Our silence on the Spirit indicts our faith, dampens our worship, robs our churches, empties the gospel of its beauty, and fails to glory in the resplendent mystery of the Trinity. The reason for our silence, perhaps, stems from the innumerable misunderstandings and misappropriations of the doctrine of the Spirit. The endless debates and controversies have plagued Christian spirituality, causing many of us to shrink away from pneumatology altogether. Falling away and surrendering the ground of the truth of the Spirit, however, subverts our own spirituality and those who espouse false notions of the Spirit. We must not remain silent about this glorious doctrine. We must press head-on into the Scriptures and uncover the beauty that the Apostles’ Creed affirms in this short article, “I believe in the Holy Spirit.”
The Ministry of the Spirit: John 14-16
As Jesus prepared for His passion, He left His disciples with parting words of comfort. He knew the trouble and anguish in their souls as they came to terms with the reality that they would not be with their Master much longer. Jesus, therefore, instructed them on the ministry of the Spirit and the crucial role He would exert in their lives and ministry. In these three chapters, Jesus detailed the inexplicable joy of the gift of the Spirit, and our pervasive need for His coming (John 14-16). Jesus described the Spirit as the One who abides, the One who teaches, the One who testifies, and the One who bears truth.
The Spirit Who Abides
And I will ask the Father, and He will give you another Helper, to be with you forever, even the Spirit of truth, whom the world cannot receive, because it neither sees Him nor knows Him. You know Him, for He dwells with you and will be in you. — John 14:16-17
No doubt, fear and panic flooded the disciples’ hearts and minds as they listened to the Lord Jesus for the last time. They had followed Him, loved Him, and found their purpose in Him. Indeed, Peter exclaimed,
Lord, to whom shall we go? You have the words of eternal life. — John 6:68
The disciples recognized, as we must, that without God we have no hope, no life. Without God we are dead and helpless. The fear of being left behind without Jesus gnawed away at the hearts of the disciples.
Jesus, however, promised not to leave them as orphans. The promise He gave to the disciples extends even to us. He uttered eternal words of comfort in saying that the Spirit would come. Not only would the Spirit come, but He would dwell with the disciples. Not only would he dwell with Christ’s disciples, He would dwell in them. Jesus promised an unfathomable unity and inexplicable bond that will exist between the people of God and the Holy Spirit. The intimacy of the believer and the Spirit rises to the sacred language of abiding. The Spirit himself, the third member of the Trinity, abides in you, in me, and in all who belong to Jesus Christ through faith.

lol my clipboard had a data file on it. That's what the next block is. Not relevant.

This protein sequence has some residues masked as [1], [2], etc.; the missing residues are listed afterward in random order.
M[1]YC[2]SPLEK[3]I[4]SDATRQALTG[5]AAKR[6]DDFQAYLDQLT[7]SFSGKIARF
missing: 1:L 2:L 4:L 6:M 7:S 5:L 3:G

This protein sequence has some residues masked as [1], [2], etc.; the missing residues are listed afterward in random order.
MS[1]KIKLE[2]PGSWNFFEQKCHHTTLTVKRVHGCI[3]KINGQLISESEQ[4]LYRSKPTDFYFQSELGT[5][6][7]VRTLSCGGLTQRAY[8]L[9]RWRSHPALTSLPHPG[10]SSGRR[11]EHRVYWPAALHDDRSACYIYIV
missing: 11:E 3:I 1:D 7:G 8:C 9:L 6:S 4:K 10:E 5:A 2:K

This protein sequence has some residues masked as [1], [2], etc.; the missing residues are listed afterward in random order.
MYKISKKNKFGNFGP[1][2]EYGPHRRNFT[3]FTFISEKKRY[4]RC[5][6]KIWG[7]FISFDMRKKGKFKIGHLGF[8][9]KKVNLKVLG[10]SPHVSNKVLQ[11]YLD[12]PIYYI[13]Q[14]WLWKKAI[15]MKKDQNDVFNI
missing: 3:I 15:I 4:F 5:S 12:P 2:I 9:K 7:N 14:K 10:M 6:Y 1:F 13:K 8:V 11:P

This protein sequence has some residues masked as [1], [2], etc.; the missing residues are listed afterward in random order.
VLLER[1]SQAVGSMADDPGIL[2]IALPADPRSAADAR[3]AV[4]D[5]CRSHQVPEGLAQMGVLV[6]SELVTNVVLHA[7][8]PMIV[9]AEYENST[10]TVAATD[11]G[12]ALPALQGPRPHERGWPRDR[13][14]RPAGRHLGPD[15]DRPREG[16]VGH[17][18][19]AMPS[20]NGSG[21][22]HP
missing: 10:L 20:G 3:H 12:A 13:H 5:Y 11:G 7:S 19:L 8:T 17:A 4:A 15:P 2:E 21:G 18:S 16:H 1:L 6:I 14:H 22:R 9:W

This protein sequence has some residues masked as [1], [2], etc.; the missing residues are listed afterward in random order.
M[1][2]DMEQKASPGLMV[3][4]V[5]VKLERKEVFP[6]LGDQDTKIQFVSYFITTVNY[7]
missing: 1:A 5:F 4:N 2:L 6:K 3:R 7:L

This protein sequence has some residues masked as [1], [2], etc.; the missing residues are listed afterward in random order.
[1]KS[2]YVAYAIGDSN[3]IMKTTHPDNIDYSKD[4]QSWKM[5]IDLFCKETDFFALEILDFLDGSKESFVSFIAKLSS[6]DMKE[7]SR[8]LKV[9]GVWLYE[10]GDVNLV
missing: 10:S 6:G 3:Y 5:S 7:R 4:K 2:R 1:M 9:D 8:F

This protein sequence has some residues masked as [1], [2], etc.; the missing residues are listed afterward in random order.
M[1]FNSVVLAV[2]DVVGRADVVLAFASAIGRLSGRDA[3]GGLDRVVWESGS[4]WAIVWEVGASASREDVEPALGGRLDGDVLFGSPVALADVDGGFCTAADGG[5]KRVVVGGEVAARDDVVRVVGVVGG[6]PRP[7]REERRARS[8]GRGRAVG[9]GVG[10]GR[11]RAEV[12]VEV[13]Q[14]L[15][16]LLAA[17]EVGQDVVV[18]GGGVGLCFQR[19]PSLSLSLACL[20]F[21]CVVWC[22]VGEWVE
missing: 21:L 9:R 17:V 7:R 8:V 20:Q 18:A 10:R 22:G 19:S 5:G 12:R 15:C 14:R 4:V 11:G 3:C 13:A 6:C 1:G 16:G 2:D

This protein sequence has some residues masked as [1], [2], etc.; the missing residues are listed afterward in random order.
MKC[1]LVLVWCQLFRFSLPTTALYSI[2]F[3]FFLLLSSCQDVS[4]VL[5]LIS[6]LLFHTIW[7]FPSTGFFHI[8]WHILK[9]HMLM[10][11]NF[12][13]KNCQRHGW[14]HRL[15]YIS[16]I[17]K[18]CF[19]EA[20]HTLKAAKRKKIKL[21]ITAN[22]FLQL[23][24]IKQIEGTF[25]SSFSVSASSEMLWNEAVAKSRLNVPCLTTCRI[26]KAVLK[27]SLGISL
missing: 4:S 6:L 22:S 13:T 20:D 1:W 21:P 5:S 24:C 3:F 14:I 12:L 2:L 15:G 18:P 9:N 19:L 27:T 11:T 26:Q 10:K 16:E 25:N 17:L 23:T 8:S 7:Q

The Spirit’s ministry of abiding in us restores all hope and secures us on the sure foundation of faith.
Even when the Enemy assails us, he cannot overcome us because the Spirit dwells in us. As the Spirit abides in us, the full presence of God is among us and in us. The Holy Spirit, therefore, explains how the church survives and how the gospel spreads to the ends of the earth. The Spirit abiding in us explains how you and I can hear the words of the Bible not as the words of man but as God’s revealed truth. Indeed, the Spirit’s presence in you explains why you have life.
Jesus promised the Spirit as an abiding presence forever. Thus, the Spirit does not come in seasons of difficulty only. The Spirit does not flee from you when you continually struggle with sin. His presence in you does not hinge upon your obedience or effort. His presence in you rests upon the infinite grace and love of God for you. God knows that without the Spirit, we will perish. He promises the Spirit, therefore, to dwell intimately in us, forever.
Excerpted with permission from The Apostles' Creed by R. Albert Mohler, Jr., copyright Fidelitas Corporation, R. Albert Mohler Jr., LLC.
* * *Your Turn
The Person we know as the Holy Spirit is the most mysterious part of the blessed Trinity. Some might imagine Him as a puff of smoke, or some ghostly presence, or maybe not think about Him at all. And yet, if we have received Christ as our Savior, He is with us and within us to counsel, comfort, convict, empower, and give us new life! Do you believe that the Spirit within you is a better thing than if you were physically present with Jesus when He walked the earth? Come share with us on our blog. We want to hear from you! ~ Devotionals Daily
Wednesday, March 27, 2019
The Holy Spirit